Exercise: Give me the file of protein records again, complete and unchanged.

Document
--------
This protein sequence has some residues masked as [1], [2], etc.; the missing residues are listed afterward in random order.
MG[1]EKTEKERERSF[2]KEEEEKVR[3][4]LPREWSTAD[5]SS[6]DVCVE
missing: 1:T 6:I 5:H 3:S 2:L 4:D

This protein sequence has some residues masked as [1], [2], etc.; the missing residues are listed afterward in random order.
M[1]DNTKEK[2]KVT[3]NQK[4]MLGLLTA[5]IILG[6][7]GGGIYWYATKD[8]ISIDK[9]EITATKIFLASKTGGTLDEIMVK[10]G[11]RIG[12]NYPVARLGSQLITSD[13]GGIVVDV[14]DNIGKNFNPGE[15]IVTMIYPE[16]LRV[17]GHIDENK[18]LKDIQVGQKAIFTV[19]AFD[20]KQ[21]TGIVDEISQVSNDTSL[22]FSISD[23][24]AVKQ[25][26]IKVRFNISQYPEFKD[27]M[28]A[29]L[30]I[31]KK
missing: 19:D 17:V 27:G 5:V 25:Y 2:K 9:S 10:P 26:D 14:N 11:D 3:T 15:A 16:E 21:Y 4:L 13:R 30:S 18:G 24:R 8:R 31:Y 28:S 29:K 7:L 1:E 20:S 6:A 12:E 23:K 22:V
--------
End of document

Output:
This protein sequence has some residues masked as [1], [2], etc.; the missing residues are listed afterward in random order.
MG[1]EKTEKERERSF[2]KEEEEKVR[3][4]LPREWSTAD[5]SS[6]DVCVE
missing: 1:T 6:I 5:H 3:S 2:L 4:D

This protein sequence has some residues masked as [1], [2], etc.; the missing residues are listed afterward in random order.
M[1]DNTKEK[2]KVT[3]NQK[4]MLGLLTA[5]IILG[6][7]GGGIYWYATKD[8]ISIDK[9]EITATKIFLASKTGGTLDEIMVK[10]G[11]RIG[12]NYPVARLGSQLITSD[13]GGIVVDV[14]DNIGKNFNPGE[15]IVTMIYPE[16]LRV[17]GHIDENK[18]LKDIQVGQKAIFTV[19]AFD[20]KQ[21]TGIVDEISQVSNDTSL[22]FSISD[23][24]AVKQ[25][26]IKVRFNISQYPEFKD[27]M[28]A[29]L[30]I[31]KK
missing: 19:D 17:V 27:G 5:V 25:Y 2:K 9:S 10:P 26:D 14:N 11:D 3:T 15:A 16:E 21:Y 4:L 13:R 30:S 18:G 24:R 8:R 31:Y 28:S 29:K 7:L 1:E 20:S 6:A 12:E 23:K 22:V